Chacón worked at his art all the time. Visitors were often invited into his home studio to see his latest canvases and works-in-progress. His paintings featured expressionistic landscapes, historical subjects, portraits and animal subjects rendered in a unique style all his own. His murals can be seen all over the county. Most people are familiar with the iconic mural, titled “The Santero,” which graces the wall of Cabot Plaza Mall near Taos Plaza; but he also painted the inside of the bandshell in Kit Carson Park, which features a multicultural variety of dancers and singers, and some of the buildings in the Taos Ski Valley base area.
“My art career has presented me with many honors which include the publication of my mural ‘El Santero,’ on the cover of Travel magazine, Colliers Encyclopedia year book for 1992, National Geographic’s 'Destinations Special Publication' in 2001 among others. My Taos Ski Valley mural at the base of the mountain was published in The New York Times.”
George and Beverly Chacón began hosting the annual Day of the Dead celebrations at The Taos Inn in 1989, not just for their festive commemoration of honoring those who have passed on but because they also fell upon George’s birthday. But, over the years, the occasion began to weigh heavily on their minds. So, in 2016, the Chacón’s decided not to do it any more, handing over the reins to local artist Anita Rodríguez. “What happened this year is that Bev and I lost too many people close to us,” he told Tempo magazine last October, “and we couldn’t do it. We’re going to try to have a low key celebration at home, of Days of the Dead, and another year on earth.”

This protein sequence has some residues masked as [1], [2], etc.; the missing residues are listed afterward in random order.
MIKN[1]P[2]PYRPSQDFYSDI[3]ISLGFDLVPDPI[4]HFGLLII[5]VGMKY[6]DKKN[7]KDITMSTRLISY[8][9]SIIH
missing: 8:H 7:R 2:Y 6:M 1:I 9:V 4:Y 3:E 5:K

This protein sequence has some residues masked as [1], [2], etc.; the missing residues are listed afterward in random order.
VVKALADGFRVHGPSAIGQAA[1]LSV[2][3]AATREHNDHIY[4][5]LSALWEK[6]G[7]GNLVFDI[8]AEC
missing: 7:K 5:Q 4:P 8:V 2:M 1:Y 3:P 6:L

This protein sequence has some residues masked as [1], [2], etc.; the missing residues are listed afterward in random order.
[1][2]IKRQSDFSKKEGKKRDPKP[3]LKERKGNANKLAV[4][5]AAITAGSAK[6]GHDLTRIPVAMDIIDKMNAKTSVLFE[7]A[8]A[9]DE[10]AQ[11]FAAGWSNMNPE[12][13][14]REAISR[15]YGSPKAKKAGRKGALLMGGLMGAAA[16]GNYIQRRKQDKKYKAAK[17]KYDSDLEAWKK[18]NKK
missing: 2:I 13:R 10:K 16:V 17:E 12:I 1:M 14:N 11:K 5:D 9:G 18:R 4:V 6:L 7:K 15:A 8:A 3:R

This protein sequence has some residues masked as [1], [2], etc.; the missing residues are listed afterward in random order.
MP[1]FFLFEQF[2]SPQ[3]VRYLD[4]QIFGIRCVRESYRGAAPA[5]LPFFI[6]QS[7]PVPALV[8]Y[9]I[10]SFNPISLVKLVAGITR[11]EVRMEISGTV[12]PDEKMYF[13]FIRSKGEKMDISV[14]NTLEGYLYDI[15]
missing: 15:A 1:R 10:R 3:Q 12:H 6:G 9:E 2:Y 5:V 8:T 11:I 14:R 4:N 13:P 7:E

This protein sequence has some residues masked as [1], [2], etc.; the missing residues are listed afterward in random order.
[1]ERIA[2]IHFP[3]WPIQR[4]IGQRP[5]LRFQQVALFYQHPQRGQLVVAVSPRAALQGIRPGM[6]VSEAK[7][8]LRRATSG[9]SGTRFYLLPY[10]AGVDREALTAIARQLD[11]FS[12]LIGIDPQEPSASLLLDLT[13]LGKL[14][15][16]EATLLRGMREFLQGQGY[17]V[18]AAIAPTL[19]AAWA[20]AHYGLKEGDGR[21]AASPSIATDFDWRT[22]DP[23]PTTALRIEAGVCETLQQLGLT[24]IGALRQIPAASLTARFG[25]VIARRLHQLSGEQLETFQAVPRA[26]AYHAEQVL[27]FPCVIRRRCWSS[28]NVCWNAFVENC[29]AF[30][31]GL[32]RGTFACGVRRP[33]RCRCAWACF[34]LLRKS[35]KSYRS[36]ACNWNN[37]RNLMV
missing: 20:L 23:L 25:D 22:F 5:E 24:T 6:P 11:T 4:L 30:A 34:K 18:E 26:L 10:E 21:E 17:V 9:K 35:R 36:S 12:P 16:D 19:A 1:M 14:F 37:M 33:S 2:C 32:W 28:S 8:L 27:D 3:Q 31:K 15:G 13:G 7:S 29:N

Over the years, Chacón also made a name for himself as a musician, performing Latin and Afro-Cuban style congas at a variety of events and venues, including sitting in with popular bands such as Los Lobos at the Taos Solar Music Festival among others.
Aside from all his accomplishments, every story, every connection to Chacón always circles back to his family. They were the source of his pride and inspiration. His daughters, who now live in Colorado, have returned to Taos to be with their mother. “He was such a lovely man,” his daughter Sonja said through tears. “We are so honored to be able to call him our dad.”
Their folks had missed being near them so much that recently they put their house on the market with plans of moving to Colorado. When asked what she will miss most about her dad, Sonja said, “His mischievous smile,” to which she added, “He was so kind, so generous. He took care of all of us. It was great to know him as a dad, but even more as a man.”
Ever the poet, Chacón wrote this haiku on the day he died:
Sparks of dew, glistens
In the morning light, to a
New rhythm and dance
Funeral service will take place Friday (April 7), 10 a.m., at Our Lady of Guadalupe Church, 205 Don Fernando Street in Taos. A memorial and reception will follow, location to be announced.